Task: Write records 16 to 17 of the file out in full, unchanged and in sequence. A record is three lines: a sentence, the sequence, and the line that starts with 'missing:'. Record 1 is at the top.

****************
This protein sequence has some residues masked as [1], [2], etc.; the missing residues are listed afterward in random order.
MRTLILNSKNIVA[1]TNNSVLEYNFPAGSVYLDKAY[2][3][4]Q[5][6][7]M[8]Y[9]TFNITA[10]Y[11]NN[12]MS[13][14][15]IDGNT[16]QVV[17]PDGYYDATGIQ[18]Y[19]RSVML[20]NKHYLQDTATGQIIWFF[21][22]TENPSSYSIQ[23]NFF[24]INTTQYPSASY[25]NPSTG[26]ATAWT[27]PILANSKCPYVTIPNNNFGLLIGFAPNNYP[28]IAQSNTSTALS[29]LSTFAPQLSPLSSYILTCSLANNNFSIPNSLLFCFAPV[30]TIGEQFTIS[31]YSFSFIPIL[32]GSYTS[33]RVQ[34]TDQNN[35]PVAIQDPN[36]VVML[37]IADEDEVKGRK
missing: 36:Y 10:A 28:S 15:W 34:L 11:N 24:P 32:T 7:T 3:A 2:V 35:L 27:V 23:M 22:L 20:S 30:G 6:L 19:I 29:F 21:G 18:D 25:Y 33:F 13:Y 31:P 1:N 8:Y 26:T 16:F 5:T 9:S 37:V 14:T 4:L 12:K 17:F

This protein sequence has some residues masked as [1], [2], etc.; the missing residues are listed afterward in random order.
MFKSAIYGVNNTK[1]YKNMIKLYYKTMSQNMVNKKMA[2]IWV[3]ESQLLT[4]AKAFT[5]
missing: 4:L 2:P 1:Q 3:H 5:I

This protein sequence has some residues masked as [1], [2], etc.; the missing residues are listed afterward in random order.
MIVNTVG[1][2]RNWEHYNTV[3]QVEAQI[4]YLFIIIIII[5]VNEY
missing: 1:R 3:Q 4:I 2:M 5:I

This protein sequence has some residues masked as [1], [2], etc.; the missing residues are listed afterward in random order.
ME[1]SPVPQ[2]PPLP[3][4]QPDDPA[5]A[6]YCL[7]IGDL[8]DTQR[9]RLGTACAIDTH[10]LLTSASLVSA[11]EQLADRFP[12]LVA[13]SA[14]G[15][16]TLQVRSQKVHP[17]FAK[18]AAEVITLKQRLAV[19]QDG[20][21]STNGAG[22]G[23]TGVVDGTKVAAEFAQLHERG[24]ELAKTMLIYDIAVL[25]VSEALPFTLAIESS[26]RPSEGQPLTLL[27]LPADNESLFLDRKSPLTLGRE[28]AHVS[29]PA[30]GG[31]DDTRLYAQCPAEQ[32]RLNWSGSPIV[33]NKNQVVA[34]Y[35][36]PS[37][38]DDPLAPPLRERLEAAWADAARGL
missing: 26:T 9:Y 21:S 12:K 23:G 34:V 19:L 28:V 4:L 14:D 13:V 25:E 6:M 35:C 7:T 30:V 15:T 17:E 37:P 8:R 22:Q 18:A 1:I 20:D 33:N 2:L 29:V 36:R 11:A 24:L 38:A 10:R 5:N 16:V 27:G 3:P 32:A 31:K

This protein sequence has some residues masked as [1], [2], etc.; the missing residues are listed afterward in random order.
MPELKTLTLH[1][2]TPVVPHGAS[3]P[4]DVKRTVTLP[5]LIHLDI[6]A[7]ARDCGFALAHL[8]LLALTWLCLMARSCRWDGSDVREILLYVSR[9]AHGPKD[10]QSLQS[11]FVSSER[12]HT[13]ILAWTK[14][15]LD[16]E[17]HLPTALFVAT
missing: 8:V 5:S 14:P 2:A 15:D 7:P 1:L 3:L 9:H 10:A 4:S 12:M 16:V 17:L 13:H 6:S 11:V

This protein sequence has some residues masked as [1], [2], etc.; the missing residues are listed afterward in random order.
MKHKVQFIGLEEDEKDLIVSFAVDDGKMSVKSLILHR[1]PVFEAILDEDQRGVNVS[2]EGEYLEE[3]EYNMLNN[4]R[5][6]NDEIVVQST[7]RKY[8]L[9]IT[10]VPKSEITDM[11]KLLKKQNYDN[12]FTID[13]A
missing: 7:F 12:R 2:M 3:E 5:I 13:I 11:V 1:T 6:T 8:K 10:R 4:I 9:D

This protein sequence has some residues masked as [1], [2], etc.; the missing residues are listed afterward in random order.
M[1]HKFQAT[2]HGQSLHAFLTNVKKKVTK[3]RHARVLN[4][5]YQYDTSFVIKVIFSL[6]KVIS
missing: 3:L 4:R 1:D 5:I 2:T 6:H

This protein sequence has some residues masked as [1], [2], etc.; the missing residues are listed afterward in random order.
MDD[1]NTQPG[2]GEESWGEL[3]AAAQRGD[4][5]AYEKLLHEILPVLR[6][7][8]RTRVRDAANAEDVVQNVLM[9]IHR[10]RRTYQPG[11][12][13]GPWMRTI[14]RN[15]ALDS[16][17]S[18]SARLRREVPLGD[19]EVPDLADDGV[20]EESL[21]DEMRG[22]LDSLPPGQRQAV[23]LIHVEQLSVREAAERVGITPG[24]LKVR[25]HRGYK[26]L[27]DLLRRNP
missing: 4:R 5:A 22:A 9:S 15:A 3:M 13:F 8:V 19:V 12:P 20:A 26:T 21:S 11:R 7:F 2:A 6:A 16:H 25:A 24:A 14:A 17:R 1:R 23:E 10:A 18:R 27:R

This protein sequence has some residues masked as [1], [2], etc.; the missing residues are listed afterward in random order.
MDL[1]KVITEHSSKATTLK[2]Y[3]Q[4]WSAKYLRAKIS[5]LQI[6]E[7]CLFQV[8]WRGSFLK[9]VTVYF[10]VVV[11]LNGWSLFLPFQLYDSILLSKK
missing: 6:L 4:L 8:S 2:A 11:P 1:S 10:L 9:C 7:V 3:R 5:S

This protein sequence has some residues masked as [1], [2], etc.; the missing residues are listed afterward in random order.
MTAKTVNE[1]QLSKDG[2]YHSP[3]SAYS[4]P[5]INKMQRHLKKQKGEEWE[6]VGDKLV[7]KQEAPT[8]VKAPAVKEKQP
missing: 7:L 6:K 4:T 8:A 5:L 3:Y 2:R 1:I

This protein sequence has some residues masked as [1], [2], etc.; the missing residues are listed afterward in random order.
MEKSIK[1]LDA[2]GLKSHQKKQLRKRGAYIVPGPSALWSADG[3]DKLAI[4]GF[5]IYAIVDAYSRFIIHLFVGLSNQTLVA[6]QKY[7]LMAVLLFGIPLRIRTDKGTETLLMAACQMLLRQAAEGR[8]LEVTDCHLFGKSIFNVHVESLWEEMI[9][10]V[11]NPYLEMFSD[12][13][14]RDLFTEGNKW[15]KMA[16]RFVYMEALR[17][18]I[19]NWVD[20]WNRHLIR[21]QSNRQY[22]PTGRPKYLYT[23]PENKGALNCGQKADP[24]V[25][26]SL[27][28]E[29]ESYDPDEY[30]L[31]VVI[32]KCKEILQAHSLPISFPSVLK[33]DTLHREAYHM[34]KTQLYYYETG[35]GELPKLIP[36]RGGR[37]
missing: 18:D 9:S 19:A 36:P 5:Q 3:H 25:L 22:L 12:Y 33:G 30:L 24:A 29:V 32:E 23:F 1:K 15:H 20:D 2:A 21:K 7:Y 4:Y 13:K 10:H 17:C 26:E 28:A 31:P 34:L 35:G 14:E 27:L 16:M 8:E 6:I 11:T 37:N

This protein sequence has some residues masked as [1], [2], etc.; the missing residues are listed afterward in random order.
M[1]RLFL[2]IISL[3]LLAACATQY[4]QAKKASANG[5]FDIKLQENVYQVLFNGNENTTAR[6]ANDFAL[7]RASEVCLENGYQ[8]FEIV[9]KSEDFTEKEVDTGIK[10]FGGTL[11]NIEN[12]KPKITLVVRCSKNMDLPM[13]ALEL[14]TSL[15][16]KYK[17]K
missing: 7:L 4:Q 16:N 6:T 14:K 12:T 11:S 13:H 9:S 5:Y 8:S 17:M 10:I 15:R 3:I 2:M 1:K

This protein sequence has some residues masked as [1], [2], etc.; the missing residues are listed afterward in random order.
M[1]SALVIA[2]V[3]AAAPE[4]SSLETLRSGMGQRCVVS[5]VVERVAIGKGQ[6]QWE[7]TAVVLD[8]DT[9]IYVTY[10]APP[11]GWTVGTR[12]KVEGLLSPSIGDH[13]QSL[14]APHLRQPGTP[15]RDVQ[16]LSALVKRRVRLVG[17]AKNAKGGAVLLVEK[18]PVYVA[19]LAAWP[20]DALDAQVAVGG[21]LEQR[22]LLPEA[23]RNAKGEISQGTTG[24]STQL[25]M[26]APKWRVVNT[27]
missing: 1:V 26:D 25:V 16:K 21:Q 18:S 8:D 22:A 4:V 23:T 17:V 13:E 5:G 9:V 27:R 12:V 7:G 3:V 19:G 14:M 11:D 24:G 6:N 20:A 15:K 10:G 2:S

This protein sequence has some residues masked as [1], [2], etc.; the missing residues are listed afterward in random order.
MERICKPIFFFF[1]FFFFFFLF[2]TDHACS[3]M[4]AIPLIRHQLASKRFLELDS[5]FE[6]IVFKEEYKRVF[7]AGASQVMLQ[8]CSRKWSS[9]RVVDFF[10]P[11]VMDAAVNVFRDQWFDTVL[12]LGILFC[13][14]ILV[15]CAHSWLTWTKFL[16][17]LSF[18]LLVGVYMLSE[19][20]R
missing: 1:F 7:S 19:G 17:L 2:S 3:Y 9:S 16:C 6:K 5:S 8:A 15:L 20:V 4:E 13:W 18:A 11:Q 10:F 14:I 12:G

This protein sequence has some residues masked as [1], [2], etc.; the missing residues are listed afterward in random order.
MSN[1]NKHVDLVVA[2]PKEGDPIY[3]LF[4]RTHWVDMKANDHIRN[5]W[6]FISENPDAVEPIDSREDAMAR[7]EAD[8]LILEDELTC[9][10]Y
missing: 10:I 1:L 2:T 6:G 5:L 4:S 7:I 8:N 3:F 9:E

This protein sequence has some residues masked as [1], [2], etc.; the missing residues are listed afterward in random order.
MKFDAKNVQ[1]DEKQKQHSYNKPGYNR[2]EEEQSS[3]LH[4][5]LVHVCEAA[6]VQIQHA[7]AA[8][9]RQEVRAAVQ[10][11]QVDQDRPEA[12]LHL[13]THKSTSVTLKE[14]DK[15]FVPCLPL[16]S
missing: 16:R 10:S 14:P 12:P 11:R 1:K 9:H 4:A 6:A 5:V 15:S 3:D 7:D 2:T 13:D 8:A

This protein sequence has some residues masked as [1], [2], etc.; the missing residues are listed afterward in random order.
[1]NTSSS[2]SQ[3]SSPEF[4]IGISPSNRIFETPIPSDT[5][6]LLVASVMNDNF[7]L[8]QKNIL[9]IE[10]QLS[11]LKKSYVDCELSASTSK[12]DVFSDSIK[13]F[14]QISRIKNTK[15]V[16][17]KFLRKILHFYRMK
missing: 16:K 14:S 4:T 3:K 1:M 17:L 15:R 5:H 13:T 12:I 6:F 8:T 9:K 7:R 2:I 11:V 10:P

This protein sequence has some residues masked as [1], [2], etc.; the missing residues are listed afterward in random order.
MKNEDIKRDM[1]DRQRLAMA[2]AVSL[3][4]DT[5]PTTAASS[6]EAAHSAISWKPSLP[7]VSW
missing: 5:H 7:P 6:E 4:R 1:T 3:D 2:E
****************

This protein sequence has some residues masked as [1], [2], etc.; the missing residues are listed afterward in random order.
MKFDAKNVQ[1]DEKQKQHSYNKPGYNR[2]EEEQSS[3]LH[4][5]LVHVCEAA[6]VQIQHA[7]AA[8][9]RQEVRAAVQ[10][11]QVDQDRPEA[12]LHL[13]THKSTSVTLKE[14]DK[15]FVPCLPL[16]S
missing: 16:R 10:S 14:P 12:P 11:R 1:K 9:H 4:A 6:A 5:V 15:S 3:D 7:D 2:T 13:D 8:A

This protein sequence has some residues masked as [1], [2], etc.; the missing residues are listed afterward in random order.
[1]NTSSS[2]SQ[3]SSPEF[4]IGISPSNRIFETPIPSDT[5][6]LLVASVMNDNF[7]L[8]QKNIL[9]IE[10]QLS[11]LKKSYVDCELSASTSK[12]DVFSDSIK[13]F[14]QISRIKNTK[15]V[16][17]KFLRKILHFYRMK
missing: 16:K 14:S 4:T 3:K 1:M 17:L 15:R 5:H 13:T 12:I 6:F 8:T 9:K 7:R 2:I 11:V 10:P